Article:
bEAching ~ day one in the cottage garden

Today was the first day in the garden at the cottage.  DH had set off to take a trailer full of weeds to the local refuse site where they compost it down.  We compost what we can but when we run out of space we bag it up and then when I run out of bags he goes to the tip.

The question as always is where do I start when everywhere requires attention – a bit overwhelming at first glance but beyond the chaos there are little areas that are quite delightful.

The David Austen English shrub rose Gentle Hermione, a present from my late MIL, is an absolute picture and must have really enjoyed the late pruning I gave it on our last visit as there are more flowers than ever and the fragrance is heavenly when you walk past.

I decided to make a start by the gate, mainly because it was in the shade (and with the weather being unbearably hot I needed shade) but also because it hasn’t been touched since I cleared it last year and planted a Hydrangea.     It is a very shady but sheltered corner that only gets a glimpse of the sun during the summer months at about tea time.

Not a pretty sight.

The soil is poor and it is not an ideal place for anything too precious so the choice of a Hydrangea with them being pretty easy-going, and having quite a long flowering period was a good bet and will fill the space on its own eventually. You might just be able to spot it amongst the weeds and wild flowers which have been growing there at an alarming rate.   I remembered I also transplanted a pink flowering geranium as well from another border but was not quite sure if it was still in there.

Nothing to it but to roll my sleeves up and get stuck in but as usual in this garden it is never a ten minute job.  The Alkanet although very pretty with its deep purple blue flowers spreads everywhere and  has tap roots that just won’t give in and they always win – I dig out what I can and leave the final bit in the ground knowing that at some later date they will spring up again!

After an hour or two of digging, pulling and tugging I decided on a welcome tea break!

Then more of the same followed by a light easy lunch – egg salad with a little cheese – we are definitely not putting the gas oven on at the moment as the caravan is hot enough.

By the end of the afternoon I had cleared the patch leaving the Hydrangea and the geranium (surprisingly still there) and trimmed back the Ivy.  DH nailed a piece of mesh in the gap beside the gate beneath the Ivy to prevent unwanted dogs sneaking in and leaving their calling cards.  I thought the Ivy would have filled the gap by now but it seems to be ignoring this space and deciding to be rampant in places I don’t want it to be.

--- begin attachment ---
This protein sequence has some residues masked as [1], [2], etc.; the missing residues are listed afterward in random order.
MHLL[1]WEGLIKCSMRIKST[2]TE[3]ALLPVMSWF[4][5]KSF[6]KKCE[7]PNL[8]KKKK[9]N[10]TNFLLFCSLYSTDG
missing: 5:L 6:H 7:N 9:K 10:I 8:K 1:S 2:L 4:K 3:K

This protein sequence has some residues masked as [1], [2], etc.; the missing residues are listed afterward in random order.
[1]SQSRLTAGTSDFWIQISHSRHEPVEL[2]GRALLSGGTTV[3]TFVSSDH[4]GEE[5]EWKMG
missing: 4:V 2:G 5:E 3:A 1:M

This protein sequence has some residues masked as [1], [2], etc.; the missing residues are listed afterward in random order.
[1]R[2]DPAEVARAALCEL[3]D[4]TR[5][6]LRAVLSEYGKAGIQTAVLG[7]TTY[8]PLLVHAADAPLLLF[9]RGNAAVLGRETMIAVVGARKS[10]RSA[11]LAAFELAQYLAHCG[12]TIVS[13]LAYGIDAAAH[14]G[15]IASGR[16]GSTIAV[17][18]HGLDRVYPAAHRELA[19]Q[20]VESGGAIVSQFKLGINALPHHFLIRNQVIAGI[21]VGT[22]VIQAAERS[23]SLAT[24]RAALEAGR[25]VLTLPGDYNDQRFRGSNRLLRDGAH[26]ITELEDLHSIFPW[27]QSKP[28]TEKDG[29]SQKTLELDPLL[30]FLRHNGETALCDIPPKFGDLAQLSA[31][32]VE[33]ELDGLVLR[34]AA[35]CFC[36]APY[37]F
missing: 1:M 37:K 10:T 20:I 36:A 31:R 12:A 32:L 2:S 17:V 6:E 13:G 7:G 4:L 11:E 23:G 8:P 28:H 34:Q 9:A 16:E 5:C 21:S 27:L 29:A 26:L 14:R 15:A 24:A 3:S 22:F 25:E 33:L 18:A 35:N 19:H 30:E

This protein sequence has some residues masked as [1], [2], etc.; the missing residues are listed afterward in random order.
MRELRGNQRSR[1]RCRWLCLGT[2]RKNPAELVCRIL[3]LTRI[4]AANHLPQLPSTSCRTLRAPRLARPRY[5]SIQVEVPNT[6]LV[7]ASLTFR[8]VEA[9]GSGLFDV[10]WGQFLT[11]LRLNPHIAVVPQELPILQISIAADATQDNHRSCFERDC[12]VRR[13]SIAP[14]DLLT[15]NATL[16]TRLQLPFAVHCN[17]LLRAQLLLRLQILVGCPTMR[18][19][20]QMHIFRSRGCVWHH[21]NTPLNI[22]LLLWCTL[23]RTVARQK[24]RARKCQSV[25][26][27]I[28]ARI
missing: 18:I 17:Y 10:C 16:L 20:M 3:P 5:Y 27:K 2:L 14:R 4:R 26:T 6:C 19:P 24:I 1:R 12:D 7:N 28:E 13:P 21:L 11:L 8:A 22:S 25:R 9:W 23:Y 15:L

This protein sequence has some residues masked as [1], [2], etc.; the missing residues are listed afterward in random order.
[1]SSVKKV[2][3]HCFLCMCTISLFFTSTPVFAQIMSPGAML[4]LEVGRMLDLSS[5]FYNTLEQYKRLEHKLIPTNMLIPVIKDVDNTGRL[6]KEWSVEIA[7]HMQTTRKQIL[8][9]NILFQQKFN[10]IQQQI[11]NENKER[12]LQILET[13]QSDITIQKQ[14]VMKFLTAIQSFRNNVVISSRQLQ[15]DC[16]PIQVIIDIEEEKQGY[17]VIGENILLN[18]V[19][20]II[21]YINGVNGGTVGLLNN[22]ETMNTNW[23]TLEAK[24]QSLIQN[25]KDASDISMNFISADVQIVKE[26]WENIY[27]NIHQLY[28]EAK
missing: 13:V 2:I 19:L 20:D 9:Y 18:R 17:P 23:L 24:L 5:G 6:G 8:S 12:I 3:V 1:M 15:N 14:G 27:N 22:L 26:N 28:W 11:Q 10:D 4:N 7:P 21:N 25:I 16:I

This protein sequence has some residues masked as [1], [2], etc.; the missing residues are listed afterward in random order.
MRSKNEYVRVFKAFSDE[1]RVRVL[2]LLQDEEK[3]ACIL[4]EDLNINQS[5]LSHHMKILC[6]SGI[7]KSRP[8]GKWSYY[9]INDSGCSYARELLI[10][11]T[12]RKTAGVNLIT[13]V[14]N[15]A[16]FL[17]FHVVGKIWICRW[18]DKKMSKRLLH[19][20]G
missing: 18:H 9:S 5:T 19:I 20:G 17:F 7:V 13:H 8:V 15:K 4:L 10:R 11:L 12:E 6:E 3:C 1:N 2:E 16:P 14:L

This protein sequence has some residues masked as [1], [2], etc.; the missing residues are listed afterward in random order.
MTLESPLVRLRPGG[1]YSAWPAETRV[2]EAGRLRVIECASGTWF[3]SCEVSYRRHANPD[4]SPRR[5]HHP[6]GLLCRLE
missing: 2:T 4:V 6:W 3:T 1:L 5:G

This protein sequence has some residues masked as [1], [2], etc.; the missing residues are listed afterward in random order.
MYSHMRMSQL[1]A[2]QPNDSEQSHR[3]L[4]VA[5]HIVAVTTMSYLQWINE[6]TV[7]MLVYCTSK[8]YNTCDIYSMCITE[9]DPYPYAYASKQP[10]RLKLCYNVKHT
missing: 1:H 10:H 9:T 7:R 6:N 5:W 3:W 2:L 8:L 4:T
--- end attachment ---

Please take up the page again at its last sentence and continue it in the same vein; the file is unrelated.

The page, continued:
After digging in a bucket full of manure onto the cleared patch and adding some much-needed water my first job was done and you can see the result above.

Meanwhile DH had cut the ‘posh’ lawn and trimmed the horseshoe privet hedge on the woodland side then removed the old bamboo plants from the two big terracotta pots.  I can hear him gently snoring as I write this.

Tomorrow we are planning a trip out after lunch to Newton Stewart.  There is an excellent Nursery there and we are taking a picnic tea so we can go on afterwards to the old local cinema which is something rather special and I will provide pictures on my next post.  They are showing a film called Edie with Sheila Hancock – I know nothing about it other than it is set in Scotland and I quite like Sheila Hancock.

back soon x

 

 

 

 

6 thoughts on “bEAching ~ day one in the cottage garden

  1. You sound so happy and relaxed in this blog, despite all the hard work up there that I’m sure you’ve made the right decision re retiring. Your corners are delightful and the shade must be wonderful.
    We are so hot at present that we are having cold meals and glasses of water rather than tea!
    Have fun, Sue.

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  2. Hi, Viv, I followed you across from my blog! Thanks for your comment.
    I find ivy fills the space available and definitely likes to extend its boundaries and it keeps trying to escape through the fence. I have to be ruthless!
    What a beautiful garden!

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    1. Thank you Joy.
      Yes our Ivy extends into any space available – just not the little bit where I want it to LOL!!
      When we first bought the cottage the Ivy grew up the dry stone boundary wall across to the garage roof – down the garage wall and rerooted at the bottom of the garage wall!

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  3. The gate looks like it was a good place to start. It must have been tricky trying to find the actual plants you wanted to save, but seems you did a grand job. Not easy in the heat. We keep a large caravan by a river, but living where we do (daily summer temps of 30/40C and high humidity), it has a/c. But even with that, I don’t bother using the oven in it during the summer. Good luck with the rest of the garden work, but enjoy your day out.

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    1. I really don’t know how you cope in those temperatures. I have no idea what the temperature is here at the moment somewhere between 20 and 30C but it feels hot and I am finding I am flagging in the garden even in the shade. Evenings are no better at the moment as being in Scotland the sun doesn’t set as early as in Yorkshire and we have to keep all the doors and windows shut for the evening midges which are out in force. I feel like I am shut in a hot tin can!

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